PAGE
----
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Barclays – Another Code of Conduct failure!

Another day, another banking scandal!

Just this week, the New York State Department of Financial Services (NYDFS) hit Barclays bank with a huge fine of US$ 150 million, as a result of the bank admitting it had “engaged in certain misconduct regarding the trading of benchmark foreign exchange (“FX”) rates from at least 2008 through 2012 in violation of the New York Banking Law and other laws” [1].

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It’s Grimm for Volkswagen

Schadenfreude is an emotion that many non-Germans are indulging in at the news that Volkswagen is not the squeaky clean corporation that everyone believed it was.
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How many Traders does it take to change a LIBOR?

Almost 10 years after the manipulation of the LIBOR benchmark was first detected to have happened (although there is ample evidence that misconduct had been going on for years prior to that) the first LIBOR trader, Tom Hayes, appeared in court this week [1].

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Too Big to Care – BNY Mellon?

In April 2015, two UK subsidiaries of the Bank of New York/Mellon (BNY Mellon) were fined some £126 million for failing to “consider properly the interests of their clients”. BNY Mellon is the largest custodian bank in the world and one of the world’s Systemically Important Banks (SIB).
But has BNY Mellon become Too Big to Care?

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How Do You Rate?

In January, the US Securities and Exchange Commission (SEC) announced that Standard & Poor’s Ratings Services (S&P) had agreed to pay almost $80 million to the SEC and other regulatory agencies for a series of federal securities law violations involving “fraudulent misconduct in its ratings of certain commercial mortgage-backed securities (CMBS)” [1]. S&P was also banned for one year from issuing ratings in the commercial bond market.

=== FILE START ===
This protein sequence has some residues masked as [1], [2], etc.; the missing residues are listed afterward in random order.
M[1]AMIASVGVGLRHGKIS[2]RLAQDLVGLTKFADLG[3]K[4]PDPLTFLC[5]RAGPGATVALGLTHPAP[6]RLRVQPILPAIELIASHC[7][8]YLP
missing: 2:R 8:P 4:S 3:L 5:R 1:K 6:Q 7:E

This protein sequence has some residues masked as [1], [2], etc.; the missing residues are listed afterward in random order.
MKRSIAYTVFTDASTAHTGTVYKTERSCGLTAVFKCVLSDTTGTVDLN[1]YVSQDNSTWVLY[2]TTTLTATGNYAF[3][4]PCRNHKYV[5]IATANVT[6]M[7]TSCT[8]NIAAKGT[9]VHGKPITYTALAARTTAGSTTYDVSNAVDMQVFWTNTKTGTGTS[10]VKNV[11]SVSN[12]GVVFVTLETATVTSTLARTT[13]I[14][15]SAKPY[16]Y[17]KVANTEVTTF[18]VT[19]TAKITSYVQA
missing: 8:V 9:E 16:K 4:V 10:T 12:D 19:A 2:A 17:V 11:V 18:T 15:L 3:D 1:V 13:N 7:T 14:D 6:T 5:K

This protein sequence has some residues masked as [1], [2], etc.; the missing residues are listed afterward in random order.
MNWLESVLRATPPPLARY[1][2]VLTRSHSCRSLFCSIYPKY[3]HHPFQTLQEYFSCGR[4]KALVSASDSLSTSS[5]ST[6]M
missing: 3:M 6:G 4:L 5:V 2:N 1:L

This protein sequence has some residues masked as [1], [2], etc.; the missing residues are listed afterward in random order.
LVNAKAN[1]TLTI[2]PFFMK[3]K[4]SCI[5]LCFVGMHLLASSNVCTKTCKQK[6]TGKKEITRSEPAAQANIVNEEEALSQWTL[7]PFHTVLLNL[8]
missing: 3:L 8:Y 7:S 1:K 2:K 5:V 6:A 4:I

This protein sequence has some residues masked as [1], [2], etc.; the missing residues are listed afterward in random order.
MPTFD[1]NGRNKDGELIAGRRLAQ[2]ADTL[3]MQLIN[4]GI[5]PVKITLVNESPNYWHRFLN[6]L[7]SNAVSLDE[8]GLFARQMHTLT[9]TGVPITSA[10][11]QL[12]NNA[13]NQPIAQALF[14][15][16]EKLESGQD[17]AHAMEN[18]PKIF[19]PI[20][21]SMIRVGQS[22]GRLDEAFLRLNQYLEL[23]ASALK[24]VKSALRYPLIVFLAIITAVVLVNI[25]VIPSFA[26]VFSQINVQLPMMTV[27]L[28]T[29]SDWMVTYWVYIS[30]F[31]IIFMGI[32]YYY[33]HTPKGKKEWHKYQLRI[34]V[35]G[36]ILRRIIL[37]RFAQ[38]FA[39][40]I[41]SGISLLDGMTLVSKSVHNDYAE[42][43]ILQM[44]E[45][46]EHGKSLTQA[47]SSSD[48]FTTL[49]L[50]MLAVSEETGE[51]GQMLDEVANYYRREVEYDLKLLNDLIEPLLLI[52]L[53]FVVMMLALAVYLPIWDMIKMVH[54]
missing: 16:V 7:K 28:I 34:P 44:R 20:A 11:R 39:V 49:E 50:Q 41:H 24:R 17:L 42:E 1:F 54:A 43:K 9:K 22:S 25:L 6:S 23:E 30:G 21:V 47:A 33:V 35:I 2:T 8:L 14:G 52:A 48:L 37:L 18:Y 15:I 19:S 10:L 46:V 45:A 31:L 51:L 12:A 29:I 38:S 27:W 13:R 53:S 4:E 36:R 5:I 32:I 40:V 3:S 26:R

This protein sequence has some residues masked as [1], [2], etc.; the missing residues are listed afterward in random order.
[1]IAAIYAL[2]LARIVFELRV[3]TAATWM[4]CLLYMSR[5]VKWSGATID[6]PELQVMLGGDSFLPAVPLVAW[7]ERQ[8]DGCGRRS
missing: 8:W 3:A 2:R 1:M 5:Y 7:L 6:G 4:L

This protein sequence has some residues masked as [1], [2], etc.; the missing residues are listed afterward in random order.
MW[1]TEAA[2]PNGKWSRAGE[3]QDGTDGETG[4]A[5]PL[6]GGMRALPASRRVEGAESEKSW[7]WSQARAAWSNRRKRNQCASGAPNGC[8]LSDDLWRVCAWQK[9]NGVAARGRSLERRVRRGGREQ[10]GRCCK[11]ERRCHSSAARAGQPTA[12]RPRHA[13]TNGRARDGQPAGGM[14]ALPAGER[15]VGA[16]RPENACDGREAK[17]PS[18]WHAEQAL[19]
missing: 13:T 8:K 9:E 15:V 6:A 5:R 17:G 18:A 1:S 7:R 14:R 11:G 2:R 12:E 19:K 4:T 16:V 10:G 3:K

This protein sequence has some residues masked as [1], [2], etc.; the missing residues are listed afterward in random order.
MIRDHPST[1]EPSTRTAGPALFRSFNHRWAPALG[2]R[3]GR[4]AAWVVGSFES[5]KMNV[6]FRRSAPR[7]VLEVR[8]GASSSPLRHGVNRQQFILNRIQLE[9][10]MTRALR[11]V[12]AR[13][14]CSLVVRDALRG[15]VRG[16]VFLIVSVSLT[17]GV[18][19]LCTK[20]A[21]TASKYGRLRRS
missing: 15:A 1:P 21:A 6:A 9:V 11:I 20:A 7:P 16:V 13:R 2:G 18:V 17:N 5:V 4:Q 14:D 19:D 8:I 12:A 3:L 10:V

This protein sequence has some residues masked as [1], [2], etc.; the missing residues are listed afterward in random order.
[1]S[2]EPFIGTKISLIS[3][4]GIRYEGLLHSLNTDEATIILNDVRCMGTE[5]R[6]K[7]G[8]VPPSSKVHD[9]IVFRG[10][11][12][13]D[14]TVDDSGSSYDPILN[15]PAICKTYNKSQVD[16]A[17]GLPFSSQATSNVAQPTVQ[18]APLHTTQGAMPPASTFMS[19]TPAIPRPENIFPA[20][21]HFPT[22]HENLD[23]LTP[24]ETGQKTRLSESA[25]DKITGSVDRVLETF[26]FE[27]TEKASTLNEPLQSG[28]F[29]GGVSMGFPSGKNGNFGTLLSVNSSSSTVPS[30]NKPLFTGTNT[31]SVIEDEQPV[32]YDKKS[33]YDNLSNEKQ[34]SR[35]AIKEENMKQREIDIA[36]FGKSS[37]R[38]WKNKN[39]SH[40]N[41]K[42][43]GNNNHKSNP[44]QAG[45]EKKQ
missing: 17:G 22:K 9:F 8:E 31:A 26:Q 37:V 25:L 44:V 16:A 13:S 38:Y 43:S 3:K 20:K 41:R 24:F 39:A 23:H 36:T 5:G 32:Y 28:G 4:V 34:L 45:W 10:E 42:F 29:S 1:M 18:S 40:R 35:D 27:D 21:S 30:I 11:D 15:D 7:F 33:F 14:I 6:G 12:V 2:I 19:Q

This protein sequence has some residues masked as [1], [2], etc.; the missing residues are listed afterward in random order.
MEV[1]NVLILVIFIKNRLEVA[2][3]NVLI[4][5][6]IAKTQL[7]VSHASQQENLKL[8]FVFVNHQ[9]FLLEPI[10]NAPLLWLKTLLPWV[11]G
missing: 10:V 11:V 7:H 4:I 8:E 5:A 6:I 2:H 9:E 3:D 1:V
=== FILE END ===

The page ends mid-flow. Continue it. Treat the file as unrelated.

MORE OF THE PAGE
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In Like We Trust

A recent research report [1] suggests that an ethnically diverse group is better at making decisions than a group that are all alike. These results build on other studies that show that diverse groups in general are better at making decisions [2]. Irving Janis, who first identified the concept [3], argues that ‘homogeneity’ is one of the key prerequisites for Groupthink, which is a bad outcome. So all we have to do to prevent Groupthink is to insist on diversity, especially at the Board level?

Whoa, hold on, it is not as easy as that! It turns out that  it doesn’t come down to ‘diversity’ per se but ‘Trust’.

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Decisions – Best or Second Best?

A recent article in the Wall Street Journal (WSJ) was headlined “How You Make Decisions Says a Lot about How Happy You Are”. The journalist then asked the question, “Are you a ‘Maximizer’ or a ‘Satisficer’”? She then reported that ‘Satisficers’ are happier.

But what does this mean for business decision-making, if anything?

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People Risk – Groupthink

What is Groupthink?
Groupthink is one of the most widely-used but least-understood terms in Business [1]. We all know that Groupthink refers to the tendency of a group to coalesce around a common position, for example a Board of directors on a corporate strategy or senior management on a cost-cutting program. It is what groups do after all, otherwise they will break up in conflict.

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